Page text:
Preview: King Lear, The Cube, Royal Shakespeare Theatre, Stratford-Upon-Avon

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The Independent Culture

"Lear's journey is open to Buddhist interpretation, since he epitomises the belief that all life is suffering," explains David Tse Ka-Shing, artistic director for the Asian company Yellow Earth. Ka-Shing has transposed the action of Shakespeare's tragedy to London and Shanghai, and we are in AD2020. "The themes of King Lear transcend time and place," says Ka-Shing. "Patriarchal autocracy, authoritarianism, injustice and youthful rebellion translates into every culture. Add the volatile dynamics of family relationships, heredity, money, power and love, and you have a potent mix."

Yemang Zhou (the lead in Kaige Chen's 1996 film Temptress Moon) plays Lear, and David Yip (the sleuth in the BBC's The Chinese Detective many moons ago), plays Gloucester/Albany. The production boasts lavish set designs, which have been influenced by Taoist concepts of yin and yang: masculine and feminine, hard and soft, light and dark.

"From the outset, the stage is dominated and unbalanced by the rigidity of Lear's outer world, and only through suffering is his inner world revealed," says Ka-Shing. "The costumes are a fusion of East and West, past and present, male and female - by AD2020, anything goes."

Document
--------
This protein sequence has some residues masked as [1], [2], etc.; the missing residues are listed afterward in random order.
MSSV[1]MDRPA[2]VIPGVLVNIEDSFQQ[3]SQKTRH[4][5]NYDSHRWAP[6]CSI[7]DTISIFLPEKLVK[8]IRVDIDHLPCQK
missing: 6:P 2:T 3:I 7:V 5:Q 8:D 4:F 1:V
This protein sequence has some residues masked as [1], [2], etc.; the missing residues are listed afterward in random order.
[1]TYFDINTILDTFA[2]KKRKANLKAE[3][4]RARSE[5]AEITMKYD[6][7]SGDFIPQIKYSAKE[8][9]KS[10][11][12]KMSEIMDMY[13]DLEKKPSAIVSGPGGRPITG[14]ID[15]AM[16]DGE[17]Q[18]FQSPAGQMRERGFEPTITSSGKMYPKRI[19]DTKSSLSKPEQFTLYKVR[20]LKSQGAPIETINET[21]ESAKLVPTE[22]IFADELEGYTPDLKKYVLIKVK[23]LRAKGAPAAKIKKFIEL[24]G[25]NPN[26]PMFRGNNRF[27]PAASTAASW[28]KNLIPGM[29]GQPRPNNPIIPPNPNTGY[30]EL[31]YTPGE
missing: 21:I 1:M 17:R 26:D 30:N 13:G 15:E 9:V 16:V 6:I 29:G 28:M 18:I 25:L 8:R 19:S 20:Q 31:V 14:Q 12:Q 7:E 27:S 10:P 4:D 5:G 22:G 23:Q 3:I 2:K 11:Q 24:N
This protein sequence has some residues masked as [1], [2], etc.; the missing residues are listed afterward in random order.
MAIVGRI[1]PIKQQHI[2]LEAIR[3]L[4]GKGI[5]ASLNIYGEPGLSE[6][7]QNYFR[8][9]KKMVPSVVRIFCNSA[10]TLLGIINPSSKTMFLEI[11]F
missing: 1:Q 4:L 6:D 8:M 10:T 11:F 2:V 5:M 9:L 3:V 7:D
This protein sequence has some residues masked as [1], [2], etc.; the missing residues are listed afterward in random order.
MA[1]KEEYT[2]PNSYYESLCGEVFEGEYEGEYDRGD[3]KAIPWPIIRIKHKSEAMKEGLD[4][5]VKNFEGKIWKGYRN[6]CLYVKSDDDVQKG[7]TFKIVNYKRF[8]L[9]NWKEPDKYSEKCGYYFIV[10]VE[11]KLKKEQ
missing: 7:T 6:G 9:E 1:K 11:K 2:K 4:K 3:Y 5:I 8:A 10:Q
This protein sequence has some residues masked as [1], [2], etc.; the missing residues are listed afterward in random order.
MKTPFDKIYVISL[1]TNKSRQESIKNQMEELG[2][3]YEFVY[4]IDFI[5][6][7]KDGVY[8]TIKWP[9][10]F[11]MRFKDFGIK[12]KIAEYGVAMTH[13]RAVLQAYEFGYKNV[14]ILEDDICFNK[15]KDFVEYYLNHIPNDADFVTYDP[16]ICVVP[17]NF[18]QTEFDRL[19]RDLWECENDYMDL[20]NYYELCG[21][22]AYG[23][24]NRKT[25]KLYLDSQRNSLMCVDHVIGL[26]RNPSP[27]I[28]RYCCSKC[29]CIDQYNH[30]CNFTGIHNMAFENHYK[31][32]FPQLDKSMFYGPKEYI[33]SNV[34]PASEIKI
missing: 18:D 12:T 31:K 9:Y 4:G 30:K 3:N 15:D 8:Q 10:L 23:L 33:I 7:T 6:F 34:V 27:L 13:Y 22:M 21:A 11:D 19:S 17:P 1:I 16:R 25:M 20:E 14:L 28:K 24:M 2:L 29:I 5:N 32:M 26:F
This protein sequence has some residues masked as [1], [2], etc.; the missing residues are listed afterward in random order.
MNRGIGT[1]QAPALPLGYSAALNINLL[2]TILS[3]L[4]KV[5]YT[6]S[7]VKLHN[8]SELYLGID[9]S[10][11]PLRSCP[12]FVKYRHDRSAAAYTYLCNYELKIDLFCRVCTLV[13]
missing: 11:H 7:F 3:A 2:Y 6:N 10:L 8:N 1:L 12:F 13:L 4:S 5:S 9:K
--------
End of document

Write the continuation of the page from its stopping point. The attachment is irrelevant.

In Ka-Shing's interpretation, the business world has shifted and China is the leading superpower. Lear makes a video-conference call from his Shanghai penthouse to decide how his global business will be divided among his three daughters. But greed and the desire for control leads to a trail of deceit, betrayal, lust and murder.

"Lear and Cordelia's fatal relationship is triggered by miscommunication, despite them both speaking English in Shakespeare's original," says Ka-Shing. "Migrant families today often struggle to communicate between the older and younger generations, due to the use of two languages. I wanted to explore the potential of misunderstanding between a Chinese Lear, with his Confucian values, and an English-educated Cordelia, no longer fluent in her father's tongue and reduced to saying, 'Nothing'."

15 to 18 November (0870 609 1110; www.rsc.org.uk), then touring to 9 December

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